Four Questions That Will Determine the Future of Student Aid

By Allie Arcese, Sr. Director of Strategic Communications & Engagement

By Allie Bidwell, NASFAA Senior Reporter

With a presidential election and potential reauthorization of the Higher Education Act (HEA) on the horizon, opinions abound regarding how to reform the country’s higher education system to better serve students. While lawmakers may be zeroing in on specific policy proposals, there are larger questions being debated, albeit unknowingly. 

During the final session of the 2019 NASFAA National Conference in Orlando Thursday, NASFAA President Justin Draeger and Vice President of Policy and Federal Relations Megan Coval shed some light on what impact these policy proposals have for the fundamental philosophy of higher education. Proposals that seek to increase accountability for institutions, make college tuition- or debt-free, or mandate annual loan counseling, for example, are really taking a stance on questions such as: 

  • Who has the primary responsibility to pay for college?
  • Who is primarily responsible for student success?
  • Is the current institutional business model sustainable?
  • Is college worth it?

“Where you fall on this side of the equation … leads to potentially some very different public policy outcomes,” Draeger said. “And while this question isn’t being posed specifically, at least in public debate, this is largely what we’re debating.” 

Those who believe the primary responsibility to pay for college lies with students and families, for example, will likely also believe in some sort of need analysis formula, he said, as well as consumer information. Those who believe the responsibility lies with society or the public, he said, will more likely gravitate toward policies that focus on outcomes measures and institutional accountability. 

The reality, however, is that there’s also a large amount of middle ground between those two camps of thought, which complicates the discussion, Draeger said. 

The conversation around higher education cost and quality has also shifted in the last 10 years. In 2008, Draeger said, higher education was part of the conversation. But today, higher education is talked about “in every single policy conversation,” he said. 

“That’s a good thing. And it can be a bad thing,” he said, noting that policy proposals don’t always line up with the reality of what students are facing, or the political climate of the day.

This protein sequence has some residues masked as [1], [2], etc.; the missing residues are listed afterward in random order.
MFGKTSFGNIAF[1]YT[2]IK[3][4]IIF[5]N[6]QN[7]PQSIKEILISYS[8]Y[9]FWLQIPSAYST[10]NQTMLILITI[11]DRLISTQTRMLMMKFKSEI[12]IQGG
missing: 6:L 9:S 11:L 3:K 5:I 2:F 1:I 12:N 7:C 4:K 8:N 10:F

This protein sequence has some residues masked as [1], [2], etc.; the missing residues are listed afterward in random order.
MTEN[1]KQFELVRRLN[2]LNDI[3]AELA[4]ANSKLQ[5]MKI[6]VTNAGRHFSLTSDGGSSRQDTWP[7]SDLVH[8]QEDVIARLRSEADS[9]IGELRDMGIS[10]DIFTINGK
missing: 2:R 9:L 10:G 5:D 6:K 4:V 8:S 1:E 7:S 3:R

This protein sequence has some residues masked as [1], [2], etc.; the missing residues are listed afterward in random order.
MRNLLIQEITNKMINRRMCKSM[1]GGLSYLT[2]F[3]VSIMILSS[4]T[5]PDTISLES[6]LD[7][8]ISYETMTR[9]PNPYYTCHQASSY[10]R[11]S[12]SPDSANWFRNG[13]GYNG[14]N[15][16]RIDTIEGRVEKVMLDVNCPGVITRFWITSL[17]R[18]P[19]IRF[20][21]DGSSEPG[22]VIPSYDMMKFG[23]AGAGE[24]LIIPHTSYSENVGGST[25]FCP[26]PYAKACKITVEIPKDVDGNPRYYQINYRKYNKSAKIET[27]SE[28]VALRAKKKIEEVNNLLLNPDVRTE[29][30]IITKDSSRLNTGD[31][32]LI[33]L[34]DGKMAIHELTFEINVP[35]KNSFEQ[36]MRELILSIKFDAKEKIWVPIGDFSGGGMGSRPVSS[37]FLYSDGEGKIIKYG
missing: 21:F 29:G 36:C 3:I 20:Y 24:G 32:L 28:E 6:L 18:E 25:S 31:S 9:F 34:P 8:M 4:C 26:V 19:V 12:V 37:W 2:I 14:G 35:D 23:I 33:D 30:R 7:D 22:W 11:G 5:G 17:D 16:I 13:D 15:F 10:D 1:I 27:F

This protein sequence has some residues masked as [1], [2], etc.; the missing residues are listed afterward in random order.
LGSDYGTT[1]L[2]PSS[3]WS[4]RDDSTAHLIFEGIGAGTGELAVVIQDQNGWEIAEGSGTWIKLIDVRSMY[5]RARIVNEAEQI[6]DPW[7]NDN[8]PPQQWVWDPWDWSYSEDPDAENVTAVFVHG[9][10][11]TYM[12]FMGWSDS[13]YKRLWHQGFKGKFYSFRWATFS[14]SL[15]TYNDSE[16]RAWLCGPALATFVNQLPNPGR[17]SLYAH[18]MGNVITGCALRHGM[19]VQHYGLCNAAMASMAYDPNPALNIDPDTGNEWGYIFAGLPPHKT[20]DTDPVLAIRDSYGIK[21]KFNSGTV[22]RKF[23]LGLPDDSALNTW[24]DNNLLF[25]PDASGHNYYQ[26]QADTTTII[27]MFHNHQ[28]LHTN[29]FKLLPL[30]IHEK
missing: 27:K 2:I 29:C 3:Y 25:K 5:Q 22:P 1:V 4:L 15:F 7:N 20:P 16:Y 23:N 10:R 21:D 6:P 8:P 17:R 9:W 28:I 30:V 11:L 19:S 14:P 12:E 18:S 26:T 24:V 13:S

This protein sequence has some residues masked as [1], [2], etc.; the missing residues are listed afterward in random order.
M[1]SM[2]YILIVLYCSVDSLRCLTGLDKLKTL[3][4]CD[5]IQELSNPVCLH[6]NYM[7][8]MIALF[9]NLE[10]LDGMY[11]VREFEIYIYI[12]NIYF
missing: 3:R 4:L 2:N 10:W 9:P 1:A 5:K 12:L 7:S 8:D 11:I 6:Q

Free college, for example, may sound like a simple concept to students and families, or even to some politicians, but is a much more complicated concept for those who work in higher education. Most of the presidential candidates, Draeger said, have not yet nailed down exactly what they mean by free college—whether it’s for two years or four, paid for on the front or the back end, or whether it covers tuition and fees or all expenses. 

And with policy proposals and regulations also come more requirements for institutions. One lesson that can be learned from the reauthorization of the Elementary and Secondary Education Act is that increased accountability doesn’t address underlying issues of inequality, Draeger said. 

“If we miss the boat on those issues, we could end up doing more harm than good,” he said.

Likewise, policy proposals related to student success shed light on who lawmakers may think bears the responsibility for student success, Coval said. If they push for a student unit record system, or more consumer information, for example, they may believe students and families bear the responsibility. Risk-sharing proponents may feel that institutions are primarily responsible for student success

Additionally, things like school closures or scandals within higher education—such as the recent “Varsity Blues” college admissions scandal—can impact how both lawmakers and the public at large view higher education as a whole, whether or not those instances apply to the vast majority of institutions. 

When schools close quickly and without warning, for example, it becomes “a black eye” on all institutions, Draeger said. Likewise, instances such as the admissions scandal may reinforce ideas the public has that the system is “rigged.” 

Still, 70% of the general public says it’s very important that Americans get some form of college education, but many feel that the system as structured needs to improve. Further complicating the situation, and how policymakers can address concerns, is the fact that there is a partisan divide on the reasons why people feel America’s higher education system is not working. 

“When we hear the system is rigged, and when we see scandals in the institutions in this country, it can make the most optimistic person cynical. When it feels rigged, it means there’s no opportunity,” Draeger said. 

“I’m reminded that we play a very large, important, and vital role in bringing and in some cases restoring the hope that wherever you are right now … there is a pathway forward that can break sometimes generational wealth gaps and disparities,” he said. “That’s the commitment it’s going to take from all of us to tackle the issues we talked about today.”


Publication Date: 6/28/2019

You must be logged in to comment on this page.

Comments Disclaimer: NASFAA welcomes and encourages readers to comment and engage in respectful conversation about the content posted here. We value thoughtful, polite, and concise comments that reflect a variety of views. Comments are not moderated by NASFAA but are reviewed periodically by staff. Users should not expect real-time responses from NASFAA. To learn more, please view NASFAA’s complete Comments Policy.
View Desktop Version